One twin picked up the tongue. The other took up position at the back. Slowly, they moved the cart from in front of the house to the stable.

Parking it in front of the doors and setting some firewood under the wheels to keep it from rolling, they moved almost in unison -- putting the rags on the fence to dry, dumping the water at the base of a small fruit tree, setting the brush and the bucket on the back steps.

The twin who had slightly darker hair reached under the cart and removed the grease bucket.

Walking toward the barn, he stopped in his tracks and turned toward his brother.

With a look of amazement, he held the bucket out and broke into a great grin.

The bucket did not hold grease. It held a perfectly fitted box, painted dark with glossy paint.

The young men stood silently, looking at each other and wondering what the box contained.

The wind rustled in the treetops, the sun moved lower in the sky, putting the entire yard in shadow.

The twins walked into the house with the bucket and set it on the kitchen table.

Hearing them come in, their brother and sisters joined them and they sat down.

The youngest sister advised them to wait until their mother returned with news.

The youngest brother urged them to open it quickly.

The three sisters who were so close in age just looked at each other and waited.

The slightly younger twin located the latch on the box in the bucket.

The slightly older twin took out the key they had found.

He tried it one way, and it did not fit.

He tried it another way, and it went in but would not turn.

Stymied, he looked around.

The younger sister reached for the box, and her brothers pushed it toward her. Feeling with her hands, she grasped the key and pushed on one side of the box.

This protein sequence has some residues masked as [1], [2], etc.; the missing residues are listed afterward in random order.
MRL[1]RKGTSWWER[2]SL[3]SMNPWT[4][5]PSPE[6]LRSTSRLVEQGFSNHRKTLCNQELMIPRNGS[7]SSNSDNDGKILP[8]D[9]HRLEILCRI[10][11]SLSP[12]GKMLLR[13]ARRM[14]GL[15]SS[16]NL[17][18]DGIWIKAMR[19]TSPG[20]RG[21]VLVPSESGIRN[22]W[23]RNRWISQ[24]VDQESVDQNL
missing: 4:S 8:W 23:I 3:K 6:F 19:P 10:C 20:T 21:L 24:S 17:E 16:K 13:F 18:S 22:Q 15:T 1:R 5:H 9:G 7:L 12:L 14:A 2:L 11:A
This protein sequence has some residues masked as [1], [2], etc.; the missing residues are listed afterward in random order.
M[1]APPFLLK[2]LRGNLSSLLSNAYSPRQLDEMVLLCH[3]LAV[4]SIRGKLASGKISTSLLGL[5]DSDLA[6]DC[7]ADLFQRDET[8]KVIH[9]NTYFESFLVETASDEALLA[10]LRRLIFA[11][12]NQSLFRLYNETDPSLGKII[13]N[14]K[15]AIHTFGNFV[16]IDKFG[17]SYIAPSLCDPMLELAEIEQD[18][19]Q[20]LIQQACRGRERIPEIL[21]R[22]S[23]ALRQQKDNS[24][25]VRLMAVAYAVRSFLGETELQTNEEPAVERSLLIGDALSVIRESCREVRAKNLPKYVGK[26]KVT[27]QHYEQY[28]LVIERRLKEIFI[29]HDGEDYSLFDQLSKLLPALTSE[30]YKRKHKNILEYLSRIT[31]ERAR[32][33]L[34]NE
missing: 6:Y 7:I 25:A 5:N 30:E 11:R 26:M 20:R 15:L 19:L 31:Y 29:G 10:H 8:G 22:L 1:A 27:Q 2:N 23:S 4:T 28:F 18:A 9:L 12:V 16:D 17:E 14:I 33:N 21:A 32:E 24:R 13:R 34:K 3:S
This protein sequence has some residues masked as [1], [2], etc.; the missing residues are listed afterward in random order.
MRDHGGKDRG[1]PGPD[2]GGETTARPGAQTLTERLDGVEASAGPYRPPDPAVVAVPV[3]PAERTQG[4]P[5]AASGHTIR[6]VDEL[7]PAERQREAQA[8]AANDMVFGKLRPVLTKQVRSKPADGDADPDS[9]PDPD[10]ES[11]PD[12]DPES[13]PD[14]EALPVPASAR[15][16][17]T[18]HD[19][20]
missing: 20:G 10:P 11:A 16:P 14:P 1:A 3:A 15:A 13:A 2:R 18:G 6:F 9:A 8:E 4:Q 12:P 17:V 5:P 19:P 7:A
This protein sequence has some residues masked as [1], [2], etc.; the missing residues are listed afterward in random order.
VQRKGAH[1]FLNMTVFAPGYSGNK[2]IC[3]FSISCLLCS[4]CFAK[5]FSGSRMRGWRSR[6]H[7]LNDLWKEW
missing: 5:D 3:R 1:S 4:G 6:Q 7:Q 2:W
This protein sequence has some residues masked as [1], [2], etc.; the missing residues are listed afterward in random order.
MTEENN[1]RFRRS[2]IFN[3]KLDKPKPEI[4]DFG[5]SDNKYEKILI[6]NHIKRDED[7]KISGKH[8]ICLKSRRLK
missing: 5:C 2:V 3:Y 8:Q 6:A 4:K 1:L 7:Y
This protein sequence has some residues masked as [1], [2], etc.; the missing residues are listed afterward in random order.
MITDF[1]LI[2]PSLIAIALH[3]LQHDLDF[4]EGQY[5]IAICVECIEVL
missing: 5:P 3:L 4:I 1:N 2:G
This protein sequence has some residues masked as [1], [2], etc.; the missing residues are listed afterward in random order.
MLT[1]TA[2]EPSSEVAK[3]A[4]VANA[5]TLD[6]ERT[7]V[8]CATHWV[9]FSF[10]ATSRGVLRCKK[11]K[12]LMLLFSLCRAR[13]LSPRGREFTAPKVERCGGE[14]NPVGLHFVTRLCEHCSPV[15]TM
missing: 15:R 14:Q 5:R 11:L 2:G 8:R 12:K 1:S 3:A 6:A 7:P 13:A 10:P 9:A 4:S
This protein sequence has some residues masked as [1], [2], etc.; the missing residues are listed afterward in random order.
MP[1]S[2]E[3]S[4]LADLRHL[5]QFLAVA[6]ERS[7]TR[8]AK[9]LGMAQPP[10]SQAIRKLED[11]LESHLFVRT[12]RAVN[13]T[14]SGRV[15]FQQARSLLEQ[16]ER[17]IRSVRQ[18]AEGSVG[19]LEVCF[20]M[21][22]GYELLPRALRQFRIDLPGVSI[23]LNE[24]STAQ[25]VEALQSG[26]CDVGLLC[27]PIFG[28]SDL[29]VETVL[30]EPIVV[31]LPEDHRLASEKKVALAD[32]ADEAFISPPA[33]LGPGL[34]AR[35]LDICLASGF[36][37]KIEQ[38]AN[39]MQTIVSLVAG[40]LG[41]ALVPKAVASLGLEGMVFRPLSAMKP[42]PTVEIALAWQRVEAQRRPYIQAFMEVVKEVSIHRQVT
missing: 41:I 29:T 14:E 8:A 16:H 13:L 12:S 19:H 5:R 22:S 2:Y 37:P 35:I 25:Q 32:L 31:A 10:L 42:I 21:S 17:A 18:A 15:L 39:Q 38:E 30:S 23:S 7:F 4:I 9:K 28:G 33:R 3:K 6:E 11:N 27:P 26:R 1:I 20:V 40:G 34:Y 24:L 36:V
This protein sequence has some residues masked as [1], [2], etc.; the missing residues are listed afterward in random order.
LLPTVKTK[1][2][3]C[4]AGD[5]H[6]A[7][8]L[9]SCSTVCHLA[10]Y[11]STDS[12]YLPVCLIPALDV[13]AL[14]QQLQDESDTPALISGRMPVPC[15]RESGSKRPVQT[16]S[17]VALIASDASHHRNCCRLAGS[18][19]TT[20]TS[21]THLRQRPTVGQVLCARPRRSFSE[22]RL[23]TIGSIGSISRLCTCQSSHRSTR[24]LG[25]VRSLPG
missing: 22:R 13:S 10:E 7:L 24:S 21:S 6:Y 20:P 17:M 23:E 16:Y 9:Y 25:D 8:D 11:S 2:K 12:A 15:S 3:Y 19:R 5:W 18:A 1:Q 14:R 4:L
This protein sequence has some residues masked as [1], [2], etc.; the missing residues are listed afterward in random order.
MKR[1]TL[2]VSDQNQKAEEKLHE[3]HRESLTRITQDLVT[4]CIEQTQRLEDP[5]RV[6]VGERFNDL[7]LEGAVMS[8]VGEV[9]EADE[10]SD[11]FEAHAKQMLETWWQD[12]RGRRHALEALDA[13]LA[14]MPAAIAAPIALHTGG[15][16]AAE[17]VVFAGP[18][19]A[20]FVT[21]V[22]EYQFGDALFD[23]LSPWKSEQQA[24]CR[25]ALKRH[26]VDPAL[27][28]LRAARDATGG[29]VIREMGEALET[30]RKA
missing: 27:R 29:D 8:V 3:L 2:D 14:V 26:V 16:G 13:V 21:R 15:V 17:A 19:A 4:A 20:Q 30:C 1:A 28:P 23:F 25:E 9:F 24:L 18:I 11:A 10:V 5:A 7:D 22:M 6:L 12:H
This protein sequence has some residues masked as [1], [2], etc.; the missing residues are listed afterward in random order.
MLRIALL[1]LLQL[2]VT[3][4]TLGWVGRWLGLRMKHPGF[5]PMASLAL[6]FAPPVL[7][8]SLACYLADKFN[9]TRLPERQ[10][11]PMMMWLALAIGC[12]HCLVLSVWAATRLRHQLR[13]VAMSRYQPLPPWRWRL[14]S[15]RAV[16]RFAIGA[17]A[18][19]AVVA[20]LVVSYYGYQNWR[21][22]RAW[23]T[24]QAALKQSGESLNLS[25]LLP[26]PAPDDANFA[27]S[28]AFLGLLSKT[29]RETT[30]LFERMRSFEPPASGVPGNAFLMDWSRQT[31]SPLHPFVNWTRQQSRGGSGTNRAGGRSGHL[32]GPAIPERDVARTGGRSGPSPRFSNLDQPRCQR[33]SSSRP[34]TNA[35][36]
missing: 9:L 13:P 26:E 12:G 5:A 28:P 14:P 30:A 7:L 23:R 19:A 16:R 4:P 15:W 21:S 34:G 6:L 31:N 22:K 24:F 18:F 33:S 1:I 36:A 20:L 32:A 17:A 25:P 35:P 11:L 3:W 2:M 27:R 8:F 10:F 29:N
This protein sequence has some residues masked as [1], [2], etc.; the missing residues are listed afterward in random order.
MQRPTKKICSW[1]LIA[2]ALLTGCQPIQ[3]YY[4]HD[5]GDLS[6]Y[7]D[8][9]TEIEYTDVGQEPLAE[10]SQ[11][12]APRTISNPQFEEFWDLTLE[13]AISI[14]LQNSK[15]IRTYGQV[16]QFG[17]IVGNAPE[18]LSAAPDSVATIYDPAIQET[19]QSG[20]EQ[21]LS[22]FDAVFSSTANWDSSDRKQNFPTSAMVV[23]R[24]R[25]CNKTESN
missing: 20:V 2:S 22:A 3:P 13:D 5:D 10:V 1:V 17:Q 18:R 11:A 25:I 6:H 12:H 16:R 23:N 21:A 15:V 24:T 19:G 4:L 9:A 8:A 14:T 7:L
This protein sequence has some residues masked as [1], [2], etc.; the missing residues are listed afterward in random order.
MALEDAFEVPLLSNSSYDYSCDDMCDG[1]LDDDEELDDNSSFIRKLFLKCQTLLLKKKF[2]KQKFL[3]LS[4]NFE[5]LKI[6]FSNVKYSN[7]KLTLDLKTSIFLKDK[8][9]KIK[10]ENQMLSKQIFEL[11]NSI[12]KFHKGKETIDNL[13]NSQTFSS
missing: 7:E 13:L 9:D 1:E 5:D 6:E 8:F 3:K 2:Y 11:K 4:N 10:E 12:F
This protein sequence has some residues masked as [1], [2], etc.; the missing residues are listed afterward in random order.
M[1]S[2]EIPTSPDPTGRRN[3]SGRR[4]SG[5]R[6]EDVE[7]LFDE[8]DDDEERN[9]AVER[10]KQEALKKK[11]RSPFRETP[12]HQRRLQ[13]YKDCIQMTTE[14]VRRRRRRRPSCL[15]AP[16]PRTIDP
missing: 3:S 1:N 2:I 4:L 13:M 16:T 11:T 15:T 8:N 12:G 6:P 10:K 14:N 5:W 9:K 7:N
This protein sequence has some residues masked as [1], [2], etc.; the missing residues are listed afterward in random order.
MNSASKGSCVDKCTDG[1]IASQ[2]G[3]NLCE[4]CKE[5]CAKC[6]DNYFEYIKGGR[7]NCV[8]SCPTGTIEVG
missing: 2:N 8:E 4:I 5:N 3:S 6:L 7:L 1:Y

The key started to turn, then stopped.

Biting her lip, the girl felt around near the latch, and with a satisfied smile, jiggled it.

The key turned the rest of the way.

She pushed the bucket back to the center of the table, and her three sisters put their hands to their hearts in anticipation.

Her youngest brother was practically dancing from excitement, and the twins were humming nervously to themselves.

One twin held the bucket, the other lifted the lid of the box. They sat down, and poured the contents all over the table.

There, between the children, were small, colorful stones, bits of glittering chain, coin of all shapes and sizes.

The youngest girl put out her hands and felt among them.

She lifted a small carved bird out of the pile and held it to her ear. Experimentally, she put it to her lips.

From the bird came the most lovely, clear tone they had ever heard. In that tone was the warmth of their mother's love, the strength of their grandfather's hands and the joy of a child's first butterfly.

Quietly, then with more excitement, they passed the bird around. For each, the bird gave a different tone -- with its own story to tell.

The rest of the cache remained untouched and forgotten.

And the evening drew slowly in, casting a warm light around the kitchen and caressing the family inside.